Excess carbohydrates from any source are far worse than saturated fat. Fake fats and industrial fats and oils created in a laboratory in the last 50 years, such as canola, safflower, sunflower, soybean, cottonseed, Crisco, trans-fat, vegetable shortening, are the root cause of many health issues. Traditional fats and oils, such as butter, ghee, dark chocolate, lard, tallow, duck and goose fat, cold-pressed olive and sesame seed oil, avocado, coconut oil, and palm oil, have been eaten for thousands of years and and have many different health benefits.

The Experts Weigh In

Professor David Haslam, chair of Britain’s National Obesity Forum said, “The assumption has been that increased fat in the blood is caused by increased saturated fat in the diet, whereas modern scientific evidence is proving that refined carbohydrates and sugar are actually the culprits.”

“The Journal of the American Medical Association published a study showing that—compared with a low carbohydrate, low glycemic index (GI) diet—a low-fat diet caused the greatest drop in calorie burning, an unhealthy lipid (blood fats) profile, and more insulin resistance (pre-diabetes)” (Weatherby, 2013).

In a recent article, endocrinologist Professor Robert Lustig shed some light on the subject of sugar and fat: “When saturated fat got mixed up with the high sugar added to processed food in the second half of the 20th century, it got a bad name.” Lustig also stated, “Which is worse, the saturated fat or the added sugar? The American Heart Association has weighed in—the sugar many times over. Plus added sugar causes all of the diseases associated with metabolic syndrome” (also known as prediabets) – (Dr. Malhotra)

Conclusion

Saturated fats and cholesterol are friends and should be a significant part of any healthy diet. More and more studies are showing the ill effects of the real enemies: carbohydrates and sugars. But don’t take the experts’ word for it; do your own study.

Eliminate refined carbohydrates and sweeteners from your diet, and replace them with your new friends. These new friends (perhaps old friends from the past) would include real food items like avocado, animal and seafood fats, full fat dairy (if tolerated), extra virgin coconut oil, palm oil, cold pressed extra virgin olive oil (cold and low temperature use only), vegetables, low to moderate amounts of fruit, seeds, and tree nuts (depending on your metabolism and goals).

Eliminate deadly trans fats found today in almost all processed foods in the grocery shelf or mixes such as baked goods, pastries, breads, sweets, cakes, biscuits, etc. You will want to avoid FRUIT JUICE and dried fruit due to their ability to rapidly raise blood sugar and insulin, which can block weight loss. Try eating real food and let your own physical and mental health be your proof.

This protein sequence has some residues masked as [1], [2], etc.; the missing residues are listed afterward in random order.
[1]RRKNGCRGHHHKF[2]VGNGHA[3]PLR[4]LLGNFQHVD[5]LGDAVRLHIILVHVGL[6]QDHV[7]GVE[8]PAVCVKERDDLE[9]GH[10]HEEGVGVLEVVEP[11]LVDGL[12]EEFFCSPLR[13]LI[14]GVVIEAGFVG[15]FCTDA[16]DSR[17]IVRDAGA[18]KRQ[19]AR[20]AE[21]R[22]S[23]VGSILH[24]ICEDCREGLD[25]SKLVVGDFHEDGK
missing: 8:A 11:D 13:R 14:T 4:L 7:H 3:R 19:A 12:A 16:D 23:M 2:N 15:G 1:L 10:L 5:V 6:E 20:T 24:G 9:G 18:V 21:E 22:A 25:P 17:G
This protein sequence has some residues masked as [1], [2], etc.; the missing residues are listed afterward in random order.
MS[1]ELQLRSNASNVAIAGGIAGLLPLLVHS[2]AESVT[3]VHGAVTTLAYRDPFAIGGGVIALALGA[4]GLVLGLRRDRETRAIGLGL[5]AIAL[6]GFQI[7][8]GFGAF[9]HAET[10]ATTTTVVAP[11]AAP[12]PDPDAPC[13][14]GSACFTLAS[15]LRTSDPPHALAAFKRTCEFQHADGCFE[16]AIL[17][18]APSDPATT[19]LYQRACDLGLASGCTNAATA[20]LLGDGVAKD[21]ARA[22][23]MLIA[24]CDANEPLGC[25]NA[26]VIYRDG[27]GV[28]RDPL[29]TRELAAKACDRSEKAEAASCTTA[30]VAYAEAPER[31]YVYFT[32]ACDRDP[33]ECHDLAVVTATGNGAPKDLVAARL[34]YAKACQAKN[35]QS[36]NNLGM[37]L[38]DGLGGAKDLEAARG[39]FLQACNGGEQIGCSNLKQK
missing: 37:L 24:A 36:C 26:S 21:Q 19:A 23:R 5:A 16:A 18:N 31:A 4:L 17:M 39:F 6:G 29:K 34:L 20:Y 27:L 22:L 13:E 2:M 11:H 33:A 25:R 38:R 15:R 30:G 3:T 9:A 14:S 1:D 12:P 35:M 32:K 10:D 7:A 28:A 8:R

Resources

Brownstein, David. “Are You Fatigued & Don’t Know Why?” Dr. Brownstein’s Holistic Medicine (April 5, 2015): accessed 5/13/15.http://blog.drbrownstein.com/statins-worsen-coronary-calcium-scores/.

Leuschen, J, et al. “Association of Statin Use with Cataracts: A Propensity Score-Matched Analysis.” PubMed (November 13, 2013): accessed 5/13/15. http://www.ncbi.nlm.nih.gov/pubmed/24052188.

Newman, David. “The Statin Insanity.” Huffpost Healthy Living (November 15, 2013): accessed 5/13/15. http://www.huffingtonpost.com/david-h-newman-md/statins_b_4277001.html.

Malhotra, Aseem. “Saturated Fat Is Not the Major Issue.” BMJ (Oct. 22, 2013): accessed 5/13/15. http://www.bmj.com/content/347/bmj.f6340.

McDougall, Jean, et al. “Long-term statin use and risk of ductal and lobular breast cancer among women 55-74 years of age.” July 5, 2013. accessed 06/26/15.  http://cebp.aacrjournals.org/content/early/2013/07/04/1055-9965.EPI-13-0414.abstract

Puri, Rishi, et al. “Impact of Statins on Serial Coronary Calcification During Atheroma Progression and Regression.” Journal of the American College of Cardiology (April 17, 2015). v. 65, issue 13 (1283–1285).

Sattar, N, et al. “Statins and Risk of Incident Diabetes: A Collaborative Meta-Analysis of Randomised Statin Trials.” PubMed (February 27, 2010): accessed 5/13/15. http://www.ncbi.nlm.nih.gov/pubmed/%2020167359.

Weatherby, Craig. “Heart-Diet Myths Get a Busting: Dr. Malhotra Cardiologist Rebuts Conventional Wisdom on Fat and Cholesterol in Major Medical Journal.” Vital Choice (October. 24, 2013): accessed 5/13/15. http://www.vitalchoice.com/shop/pc/articlesView.asp?id=2092.